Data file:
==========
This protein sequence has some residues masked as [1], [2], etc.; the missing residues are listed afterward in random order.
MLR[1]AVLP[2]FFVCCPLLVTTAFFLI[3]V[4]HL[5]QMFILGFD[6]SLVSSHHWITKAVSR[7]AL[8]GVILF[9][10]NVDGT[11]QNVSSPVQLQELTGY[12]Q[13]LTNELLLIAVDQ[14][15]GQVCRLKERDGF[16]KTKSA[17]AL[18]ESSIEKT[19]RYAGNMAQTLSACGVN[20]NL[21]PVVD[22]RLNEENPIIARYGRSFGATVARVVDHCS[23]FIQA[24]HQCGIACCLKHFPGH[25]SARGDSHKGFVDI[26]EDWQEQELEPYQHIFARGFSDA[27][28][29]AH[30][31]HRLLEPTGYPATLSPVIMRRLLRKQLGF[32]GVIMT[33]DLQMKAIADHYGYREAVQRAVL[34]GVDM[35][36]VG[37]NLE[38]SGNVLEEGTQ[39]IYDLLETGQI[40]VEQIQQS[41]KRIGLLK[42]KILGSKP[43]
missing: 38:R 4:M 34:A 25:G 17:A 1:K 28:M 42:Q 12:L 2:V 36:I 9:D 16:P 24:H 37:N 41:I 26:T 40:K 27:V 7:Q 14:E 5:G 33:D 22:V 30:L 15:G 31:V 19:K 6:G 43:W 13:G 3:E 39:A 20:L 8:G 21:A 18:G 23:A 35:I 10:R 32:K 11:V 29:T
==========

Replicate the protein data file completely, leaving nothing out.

This protein sequence has some residues masked as [1], [2], etc.; the missing residues are listed afterward in random order.
MLR[1]AVLP[2]FFVCCPLLVTTAFFLI[3]V[4]HL[5]QMFILGFD[6]SLVSSHHWITKAVSR[7]AL[8]GVILF[9][10]NVDGT[11]QNVSSPVQLQELTGY[12]Q[13]LTNELLLIAVDQ[14][15]GQVCRLKERDGF[16]KTKSA[17]AL[18]ESSIEKT[19]RYAGNMAQTLSACGVN[20]NL[21]PVVD[22]RLNEENPIIARYGRSFGATVARVVDHCS[23]FIQA[24]HQCGIACCLKHFPGH[25]SARGDSHKGFVDI[26]EDWQEQELEPYQHIFARGFSDA[27][28][29]AH[30][31]HRLLEPTGYPATLSPVIMRRLLRKQLGF[32]GVIMT[33]DLQMKAIADHYGYREAVQRAVL[34]GVDM[35][36]VG[37]NLE[38]SGNVLEEGTQ[39]IYDLLETGQI[40]VEQIQQS[41]KRIGLLK[42]KILGSKP[43]
missing: 38:R 4:M 34:A 25:G 17:A 1:K 28:M 42:Q 12:L 2:V 36:I 9:D 16:P 24:H 37:N 41:I 26:T 40:K 27:V 7:Q 14:E 5:G 33:D 22:V 30:L 15:G 31:V 19:K 6:G 43:W 13:G 3:E 39:A 20:L 8:G 21:A 18:G 23:A 35:I 10:R 32:K 11:V 29:T